|FRANZ SCHMIDT - Symphony No. 2 - Beethoven Orchester Bonn -
Stefan Blunier (Conductor) - 760623200668 - Released: August 2017 - MDG 9372006-6|
Franz Schmidt (1874-1939) was an Austrian composer who studied composition under Bruckner, was a cellist from 1896 to 1914 in the Court Opera and the Vienna Philharmonic,
where Mahler admired his playing, and also played in a string quartet led by Oskar Adler, a close friend of Arnold Schoenberg. You can probably tell by all this what his influences were, and what
his music sounds like. As mentioned before in this review of his Symphony No. 4, the composer he resembles the most, to my
ears anyway, is Richard Strauss, especially in thematic layout and orchestration. Music conceived on a high level and scored by a master craftsman. And yet despite all this, his music, when compared
to other composers of his generation like Mahler, Strauss, Sibelius, etc ... remains generally ignored. Hard to understand when you consider the exquisite contrapuntal writing that opens the final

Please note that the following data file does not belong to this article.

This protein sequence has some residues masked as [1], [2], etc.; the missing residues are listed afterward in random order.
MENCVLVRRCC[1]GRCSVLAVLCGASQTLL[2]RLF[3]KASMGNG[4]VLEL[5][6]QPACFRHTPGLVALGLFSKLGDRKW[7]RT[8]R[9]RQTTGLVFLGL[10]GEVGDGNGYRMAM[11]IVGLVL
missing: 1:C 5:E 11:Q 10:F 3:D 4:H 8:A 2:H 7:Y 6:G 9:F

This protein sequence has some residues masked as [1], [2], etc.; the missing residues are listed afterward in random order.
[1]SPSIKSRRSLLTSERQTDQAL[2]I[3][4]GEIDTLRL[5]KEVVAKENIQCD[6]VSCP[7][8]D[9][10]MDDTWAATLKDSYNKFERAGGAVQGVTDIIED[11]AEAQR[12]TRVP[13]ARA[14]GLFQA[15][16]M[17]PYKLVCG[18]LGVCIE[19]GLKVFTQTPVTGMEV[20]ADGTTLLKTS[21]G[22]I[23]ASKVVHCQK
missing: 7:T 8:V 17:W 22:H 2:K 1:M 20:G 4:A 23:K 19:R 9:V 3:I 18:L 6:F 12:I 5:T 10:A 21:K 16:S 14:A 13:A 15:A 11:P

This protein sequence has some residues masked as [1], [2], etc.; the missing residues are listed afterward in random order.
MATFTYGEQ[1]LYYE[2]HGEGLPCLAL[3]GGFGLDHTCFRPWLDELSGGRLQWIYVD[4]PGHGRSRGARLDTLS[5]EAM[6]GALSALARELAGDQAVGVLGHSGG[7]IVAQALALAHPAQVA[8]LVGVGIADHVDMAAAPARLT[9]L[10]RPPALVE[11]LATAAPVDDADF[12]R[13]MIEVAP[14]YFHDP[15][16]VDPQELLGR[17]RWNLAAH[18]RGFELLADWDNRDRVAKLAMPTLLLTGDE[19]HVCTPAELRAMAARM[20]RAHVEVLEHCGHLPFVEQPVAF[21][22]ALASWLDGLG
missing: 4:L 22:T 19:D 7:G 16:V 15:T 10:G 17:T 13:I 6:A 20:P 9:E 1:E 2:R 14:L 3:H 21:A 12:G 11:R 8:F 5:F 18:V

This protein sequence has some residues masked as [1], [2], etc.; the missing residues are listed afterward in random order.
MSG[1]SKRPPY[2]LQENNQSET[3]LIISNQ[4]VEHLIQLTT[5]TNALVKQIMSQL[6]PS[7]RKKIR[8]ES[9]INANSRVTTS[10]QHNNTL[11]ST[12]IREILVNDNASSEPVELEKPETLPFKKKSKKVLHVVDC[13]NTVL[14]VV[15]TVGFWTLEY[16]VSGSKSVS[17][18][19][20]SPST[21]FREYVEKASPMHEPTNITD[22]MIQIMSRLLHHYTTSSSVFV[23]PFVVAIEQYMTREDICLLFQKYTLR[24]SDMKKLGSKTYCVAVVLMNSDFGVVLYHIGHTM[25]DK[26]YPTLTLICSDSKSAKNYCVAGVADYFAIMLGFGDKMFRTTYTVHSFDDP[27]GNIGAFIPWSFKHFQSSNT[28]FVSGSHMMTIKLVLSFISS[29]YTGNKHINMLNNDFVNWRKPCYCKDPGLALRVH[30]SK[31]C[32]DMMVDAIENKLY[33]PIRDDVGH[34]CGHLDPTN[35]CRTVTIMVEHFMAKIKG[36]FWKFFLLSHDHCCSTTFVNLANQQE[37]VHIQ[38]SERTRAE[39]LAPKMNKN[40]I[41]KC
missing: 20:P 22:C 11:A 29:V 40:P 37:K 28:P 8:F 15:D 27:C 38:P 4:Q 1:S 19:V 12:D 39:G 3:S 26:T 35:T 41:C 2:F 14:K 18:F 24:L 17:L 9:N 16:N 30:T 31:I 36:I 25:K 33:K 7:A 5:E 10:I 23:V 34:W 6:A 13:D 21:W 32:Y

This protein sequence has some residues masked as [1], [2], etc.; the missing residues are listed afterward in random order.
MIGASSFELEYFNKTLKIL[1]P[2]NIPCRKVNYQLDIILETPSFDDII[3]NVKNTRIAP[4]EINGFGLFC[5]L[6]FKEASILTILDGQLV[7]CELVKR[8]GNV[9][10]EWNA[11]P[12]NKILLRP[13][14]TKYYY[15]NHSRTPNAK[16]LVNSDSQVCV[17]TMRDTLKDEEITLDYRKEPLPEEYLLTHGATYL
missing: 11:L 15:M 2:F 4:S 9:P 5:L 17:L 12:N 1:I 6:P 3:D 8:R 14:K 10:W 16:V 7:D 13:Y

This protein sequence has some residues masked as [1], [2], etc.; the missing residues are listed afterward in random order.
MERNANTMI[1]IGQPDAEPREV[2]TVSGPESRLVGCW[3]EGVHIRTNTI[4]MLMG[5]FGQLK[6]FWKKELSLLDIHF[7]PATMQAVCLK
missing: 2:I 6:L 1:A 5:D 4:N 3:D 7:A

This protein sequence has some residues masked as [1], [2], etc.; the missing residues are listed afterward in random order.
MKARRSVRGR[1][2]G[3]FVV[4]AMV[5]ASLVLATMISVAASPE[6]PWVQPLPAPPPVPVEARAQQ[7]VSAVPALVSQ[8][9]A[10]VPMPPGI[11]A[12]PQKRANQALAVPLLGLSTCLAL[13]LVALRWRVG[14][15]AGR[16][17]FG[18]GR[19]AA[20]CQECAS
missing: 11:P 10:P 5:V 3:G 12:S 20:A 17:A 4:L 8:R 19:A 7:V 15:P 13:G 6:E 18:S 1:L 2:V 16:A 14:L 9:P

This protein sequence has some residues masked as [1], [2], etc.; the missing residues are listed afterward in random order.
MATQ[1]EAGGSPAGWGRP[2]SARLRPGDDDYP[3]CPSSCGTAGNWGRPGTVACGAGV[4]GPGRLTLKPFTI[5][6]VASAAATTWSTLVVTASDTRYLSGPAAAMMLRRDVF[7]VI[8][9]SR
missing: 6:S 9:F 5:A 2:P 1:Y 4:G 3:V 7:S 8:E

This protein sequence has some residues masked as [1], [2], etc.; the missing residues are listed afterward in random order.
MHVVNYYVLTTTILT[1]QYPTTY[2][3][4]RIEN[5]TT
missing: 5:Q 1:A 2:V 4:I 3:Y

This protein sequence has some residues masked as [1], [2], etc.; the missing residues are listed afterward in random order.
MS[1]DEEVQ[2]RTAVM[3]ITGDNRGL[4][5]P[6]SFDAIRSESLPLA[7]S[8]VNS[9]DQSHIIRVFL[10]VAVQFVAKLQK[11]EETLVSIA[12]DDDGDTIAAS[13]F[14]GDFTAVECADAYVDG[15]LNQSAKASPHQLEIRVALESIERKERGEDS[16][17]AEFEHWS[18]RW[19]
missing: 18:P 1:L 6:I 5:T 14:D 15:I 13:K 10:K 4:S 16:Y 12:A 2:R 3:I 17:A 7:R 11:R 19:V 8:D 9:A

movement of the Symphony No. 2 in E flat major.
Could it be that the reason why his music has gone unnoticed lies not with the music itself, but rather its disposition and temperament. It's definitely 20th century music but with a 19th century
outlook at its core. This is music generally devoid of the malaise, angst and bleak outlook of his contemporaries. Most of the music written after the turn of the century was laden with heavy
philosophical and/or psychological undercurrents, which lent even the most upbeat pieces an overall Weltschmerz feeling of disquiet.
This is yet another great 'live' recording featuring the Beethoven Orchester Bonn under the direction of Stefan Blunier which well projects the lush orchestral
colors and multiple strands found in this type of symphonic writing. Good decision on the part of the MDG executives to include the rarely heard Festival Prelude
by Richard Strauss as the opening work on this CD, as it clearly demonstrates how closely similar these two composers sound. Well, except for one major difference. A few
minutes into the Schmidt and you immediately notice a "smile" within the music's fabric that was missing from the positive, powerful and upbeat Strauss. So if you're in the mood for some brilliant
orchestral music, but not from composers constantly holding on to an umbrella, Franz Schmidt is an obvious first choice.
Jean-Yves Duperron - August 2017